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EU elections in 2009

True, the NPA could have negotiated an agreement for the EU elections in March 2009 on relatively favourable terms, given the context (semi-insurrectionary general strike in Guadeloupe and a recent powerful protest movement in France proper; massive popularity of Olivier Besancenot and tremendous momentum for the newly founded NPA) and that no governmental responsibilities would have flowed from getting members in the EU parliament. The minority Gauche anticapitaliste current ("Anti-Capitalist Left") -- formally founded at a conference last November -- has identified this as a major tactical error.

On the other hand, it's not clear that this tactical choice would have solved all the other problems the NPA had to deal with. Regional elections one year later (March 2010) raised the same issues once again, but in far more complicated ways given the less favourable context and the fact that the contest did indeed involve the Left Front joining or supporting PS-led regional governments. And then of course the big circus leading to this year's presidential and legislative elections began soon after; in an even more deteriorated context (defeat of the movement around pension rights; massive EU-wide austerity offensive) and with even more unsavoury Left Front jockeying for institutional positions within a likely PS-led dispensation.

A different NPA position on the 2009 EU elections may have placed it on a somewhat stronger footing to deal with all this, but I don't think it would have fundamentally altered things. So defining those choices as a kind of "original sin" is wrongheaded.

In any case, everyone in this exchange is giving too much importance to the purely electoral/tactical side of the difficult situation in which the NPA found (and finds) itself). Really, the question is: How in the present context do you sustain a radical-Left organization of thousands of members from different backgrounds, where the capitalist crisis and offensive continue unabated; resistance is scattered and uneven; and prospects for social transformation are weak. Put simply, how to build a revolutionary organization in decidedly non-revolutionary times? (Tiny propaganda groups can solve this problem fairly easily with manifestos, reading groups and the occasional public action, but it's another matter when you actually have visibility and responsibility in the broader society.)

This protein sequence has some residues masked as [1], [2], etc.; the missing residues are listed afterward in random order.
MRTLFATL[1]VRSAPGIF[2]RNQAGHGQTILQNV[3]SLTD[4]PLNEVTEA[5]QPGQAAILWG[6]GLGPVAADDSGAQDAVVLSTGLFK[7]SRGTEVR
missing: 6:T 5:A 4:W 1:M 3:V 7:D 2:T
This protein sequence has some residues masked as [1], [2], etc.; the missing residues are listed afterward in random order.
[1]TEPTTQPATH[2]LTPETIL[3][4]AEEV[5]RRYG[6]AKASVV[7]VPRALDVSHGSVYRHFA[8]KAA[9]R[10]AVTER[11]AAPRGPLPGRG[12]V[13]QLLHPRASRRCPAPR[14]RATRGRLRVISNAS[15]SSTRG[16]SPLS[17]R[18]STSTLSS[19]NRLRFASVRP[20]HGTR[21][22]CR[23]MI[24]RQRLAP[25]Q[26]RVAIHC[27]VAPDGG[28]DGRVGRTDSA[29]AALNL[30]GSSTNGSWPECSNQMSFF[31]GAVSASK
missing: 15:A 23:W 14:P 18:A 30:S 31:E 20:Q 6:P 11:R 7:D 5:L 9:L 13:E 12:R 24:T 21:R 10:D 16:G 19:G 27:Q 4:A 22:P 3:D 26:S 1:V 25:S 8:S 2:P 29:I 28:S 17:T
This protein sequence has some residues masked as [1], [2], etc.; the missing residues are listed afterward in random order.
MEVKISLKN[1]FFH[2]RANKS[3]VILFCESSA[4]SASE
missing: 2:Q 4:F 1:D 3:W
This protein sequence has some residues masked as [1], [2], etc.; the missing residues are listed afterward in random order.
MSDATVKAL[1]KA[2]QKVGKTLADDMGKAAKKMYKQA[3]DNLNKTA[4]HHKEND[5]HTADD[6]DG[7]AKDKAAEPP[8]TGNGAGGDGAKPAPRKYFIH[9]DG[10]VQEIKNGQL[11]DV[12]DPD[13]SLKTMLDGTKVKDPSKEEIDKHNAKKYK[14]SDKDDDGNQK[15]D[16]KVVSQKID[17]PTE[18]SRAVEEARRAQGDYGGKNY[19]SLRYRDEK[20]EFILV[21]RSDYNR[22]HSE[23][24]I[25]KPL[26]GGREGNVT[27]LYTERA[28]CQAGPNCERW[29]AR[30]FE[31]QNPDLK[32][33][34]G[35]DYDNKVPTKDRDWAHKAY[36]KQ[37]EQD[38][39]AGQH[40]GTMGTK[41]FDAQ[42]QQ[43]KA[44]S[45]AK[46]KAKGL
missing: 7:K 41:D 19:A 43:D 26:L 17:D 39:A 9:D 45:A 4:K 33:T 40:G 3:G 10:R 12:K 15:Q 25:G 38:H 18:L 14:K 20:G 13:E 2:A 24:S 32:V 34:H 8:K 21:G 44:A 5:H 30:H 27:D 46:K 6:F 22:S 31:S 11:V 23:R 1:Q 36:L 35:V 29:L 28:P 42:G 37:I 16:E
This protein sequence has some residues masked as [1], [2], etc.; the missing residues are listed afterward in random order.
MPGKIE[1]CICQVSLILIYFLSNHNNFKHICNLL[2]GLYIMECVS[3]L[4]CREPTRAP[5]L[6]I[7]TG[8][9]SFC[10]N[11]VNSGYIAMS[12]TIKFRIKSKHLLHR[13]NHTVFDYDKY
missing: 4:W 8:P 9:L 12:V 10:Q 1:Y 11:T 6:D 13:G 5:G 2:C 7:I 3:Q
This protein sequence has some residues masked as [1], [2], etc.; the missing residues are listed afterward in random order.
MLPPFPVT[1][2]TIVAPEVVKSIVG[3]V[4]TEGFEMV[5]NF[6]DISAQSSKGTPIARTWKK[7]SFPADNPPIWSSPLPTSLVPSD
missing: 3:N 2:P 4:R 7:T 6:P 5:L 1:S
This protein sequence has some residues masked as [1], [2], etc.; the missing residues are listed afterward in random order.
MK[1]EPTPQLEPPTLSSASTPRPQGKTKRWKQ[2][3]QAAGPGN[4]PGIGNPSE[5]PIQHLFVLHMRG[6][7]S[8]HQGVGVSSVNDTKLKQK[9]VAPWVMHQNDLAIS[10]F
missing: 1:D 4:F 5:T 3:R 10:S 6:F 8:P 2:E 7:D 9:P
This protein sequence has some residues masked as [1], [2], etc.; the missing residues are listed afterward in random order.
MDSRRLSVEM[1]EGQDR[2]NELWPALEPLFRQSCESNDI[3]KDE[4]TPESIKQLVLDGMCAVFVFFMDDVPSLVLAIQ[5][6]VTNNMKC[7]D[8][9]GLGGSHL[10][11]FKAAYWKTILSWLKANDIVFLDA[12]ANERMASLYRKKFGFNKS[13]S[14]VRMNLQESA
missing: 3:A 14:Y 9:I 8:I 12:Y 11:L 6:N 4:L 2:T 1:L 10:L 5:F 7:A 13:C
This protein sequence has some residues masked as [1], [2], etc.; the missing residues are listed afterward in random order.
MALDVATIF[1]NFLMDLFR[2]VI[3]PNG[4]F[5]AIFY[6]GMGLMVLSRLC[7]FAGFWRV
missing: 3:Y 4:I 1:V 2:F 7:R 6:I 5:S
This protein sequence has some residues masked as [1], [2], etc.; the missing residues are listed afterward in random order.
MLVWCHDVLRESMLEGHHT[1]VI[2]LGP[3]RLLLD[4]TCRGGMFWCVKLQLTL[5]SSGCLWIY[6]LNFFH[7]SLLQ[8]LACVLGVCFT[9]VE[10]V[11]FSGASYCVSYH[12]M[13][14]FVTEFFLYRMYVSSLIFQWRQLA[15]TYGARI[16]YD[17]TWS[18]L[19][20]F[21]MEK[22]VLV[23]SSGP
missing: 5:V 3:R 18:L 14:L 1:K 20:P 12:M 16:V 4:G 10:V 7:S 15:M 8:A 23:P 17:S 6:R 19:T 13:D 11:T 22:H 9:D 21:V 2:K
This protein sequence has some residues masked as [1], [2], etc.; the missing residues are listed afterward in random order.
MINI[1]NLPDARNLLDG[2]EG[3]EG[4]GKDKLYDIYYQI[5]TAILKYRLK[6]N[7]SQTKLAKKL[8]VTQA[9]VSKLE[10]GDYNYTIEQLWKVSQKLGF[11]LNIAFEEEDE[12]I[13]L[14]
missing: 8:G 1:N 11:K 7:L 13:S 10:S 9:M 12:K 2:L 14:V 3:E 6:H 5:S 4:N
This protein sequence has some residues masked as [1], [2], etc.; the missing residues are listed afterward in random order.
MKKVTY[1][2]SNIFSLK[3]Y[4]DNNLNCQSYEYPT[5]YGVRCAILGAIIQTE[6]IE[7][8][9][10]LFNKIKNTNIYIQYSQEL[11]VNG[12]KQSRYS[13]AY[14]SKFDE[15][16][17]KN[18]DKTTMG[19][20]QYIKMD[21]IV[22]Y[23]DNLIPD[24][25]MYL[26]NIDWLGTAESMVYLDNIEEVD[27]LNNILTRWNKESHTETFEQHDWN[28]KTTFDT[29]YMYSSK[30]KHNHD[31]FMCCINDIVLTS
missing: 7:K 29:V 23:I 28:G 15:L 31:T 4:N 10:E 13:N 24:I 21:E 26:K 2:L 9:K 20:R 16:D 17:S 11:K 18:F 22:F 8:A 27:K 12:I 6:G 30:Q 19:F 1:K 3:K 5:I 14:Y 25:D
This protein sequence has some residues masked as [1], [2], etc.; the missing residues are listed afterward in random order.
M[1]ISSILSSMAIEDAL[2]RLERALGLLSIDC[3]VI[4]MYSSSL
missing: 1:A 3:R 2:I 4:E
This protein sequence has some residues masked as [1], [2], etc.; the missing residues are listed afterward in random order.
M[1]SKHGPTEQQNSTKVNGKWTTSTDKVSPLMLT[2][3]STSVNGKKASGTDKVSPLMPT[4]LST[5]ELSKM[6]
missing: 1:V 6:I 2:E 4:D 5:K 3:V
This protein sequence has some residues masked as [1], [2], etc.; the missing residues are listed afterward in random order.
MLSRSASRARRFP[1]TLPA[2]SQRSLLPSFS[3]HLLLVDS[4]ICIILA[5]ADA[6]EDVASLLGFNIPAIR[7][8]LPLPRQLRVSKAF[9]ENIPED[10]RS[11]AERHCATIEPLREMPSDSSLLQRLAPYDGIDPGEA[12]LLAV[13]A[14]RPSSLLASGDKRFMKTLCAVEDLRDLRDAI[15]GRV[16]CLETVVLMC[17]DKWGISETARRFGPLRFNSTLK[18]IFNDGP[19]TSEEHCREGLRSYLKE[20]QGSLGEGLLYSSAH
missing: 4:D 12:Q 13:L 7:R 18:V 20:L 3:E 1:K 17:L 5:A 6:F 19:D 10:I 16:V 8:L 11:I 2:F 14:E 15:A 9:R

As I said earlier, the strategic gamble behind the NPA was that no such project could be built and sustained without -- on the important matter of holding the reins of capitalist government -- maintaining very strict independence from the thoroughly neoliberalized SP and those whose apparatuses have become utterly dependent upon it. There is no avoiding this question, and those who think they have found the answer in casting the SP in the mould of the "traditional social-democratic parties of the working class" should take a somewhat closer look at what it has become; not to mention a closer look at exactly how government and the state work under capitalism today.

At the same time, it was clear that the far-Left parties of the post-68 period had failed or at least irreversibly run up against their limits and that, in any case, there had been for quite some time a strong need for a kind of generational passing-of-the-batons from the 1968 crowd to those of us who have come after (I'm in my mid-40s, on the slightly older edge of many of those in the core of the former LCR who drove the NPA project forward).

Just to return slightly to the question of electoral politics: In his piece, Jason Stanley makes a very insightful comment about how one could easily conclude from Besancenot's media appearances that the only strategy he had was one of repeated calls for general strikes and "insurrection" (as Stanley says).

While the internal discussions on strategy within the LCR and then the NPA were slightly more complex and involved than this (!), it's true that there is a specific and key difficulty around the matter of electoral politics and "governmental formulae" for radical-Left organizations that have crossed a certain threshold in terms of size and influence but who remain relatively marginal and find themselves in a context of general social retreat and demobilization.

Here, while there is broad agreement about the need for the NPA to be present in electoral contests, and around what I said above about the PS etc, the NPA is definitely torn in its internal debates around what importance should be given to electoral politics; and, perhaps more importantly, where elections and government fit into revolutionary strategy over the longer term.

I have views on this -- closer to the NPA minority (and perhaps also to Jason Stanley) than to the current NPA majority -- but this post is already far too long as it is!

Nathan Rao

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